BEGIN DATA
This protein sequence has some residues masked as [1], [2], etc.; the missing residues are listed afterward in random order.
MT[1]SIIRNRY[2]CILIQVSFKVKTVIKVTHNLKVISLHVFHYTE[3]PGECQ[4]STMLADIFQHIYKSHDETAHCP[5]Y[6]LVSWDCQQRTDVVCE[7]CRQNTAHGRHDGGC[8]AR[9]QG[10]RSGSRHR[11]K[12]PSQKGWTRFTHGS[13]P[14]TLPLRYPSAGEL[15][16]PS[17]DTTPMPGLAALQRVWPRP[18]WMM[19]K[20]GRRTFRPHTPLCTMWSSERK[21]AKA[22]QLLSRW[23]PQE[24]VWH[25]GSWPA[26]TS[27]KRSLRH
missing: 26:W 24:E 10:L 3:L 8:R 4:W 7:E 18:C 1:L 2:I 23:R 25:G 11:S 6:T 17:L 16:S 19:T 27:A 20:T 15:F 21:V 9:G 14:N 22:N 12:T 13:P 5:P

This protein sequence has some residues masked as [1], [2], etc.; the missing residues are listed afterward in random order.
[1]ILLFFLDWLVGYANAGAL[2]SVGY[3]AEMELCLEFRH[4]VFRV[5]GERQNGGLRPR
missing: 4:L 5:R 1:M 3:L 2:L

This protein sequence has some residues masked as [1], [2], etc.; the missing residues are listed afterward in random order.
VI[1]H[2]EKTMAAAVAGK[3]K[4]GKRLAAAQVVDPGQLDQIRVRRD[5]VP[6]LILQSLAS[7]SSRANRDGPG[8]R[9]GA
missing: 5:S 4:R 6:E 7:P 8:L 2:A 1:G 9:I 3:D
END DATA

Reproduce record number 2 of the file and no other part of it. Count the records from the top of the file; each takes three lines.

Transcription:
This protein sequence has some residues masked as [1], [2], etc.; the missing residues are listed afterward in random order.
[1]ILLFFLDWLVGYANAGAL[2]SVGY[3]AEMELCLEFRH[4]VFRV[5]GERQNGGLRPR
missing: 4:L 5:R 1:M 3:L 2:L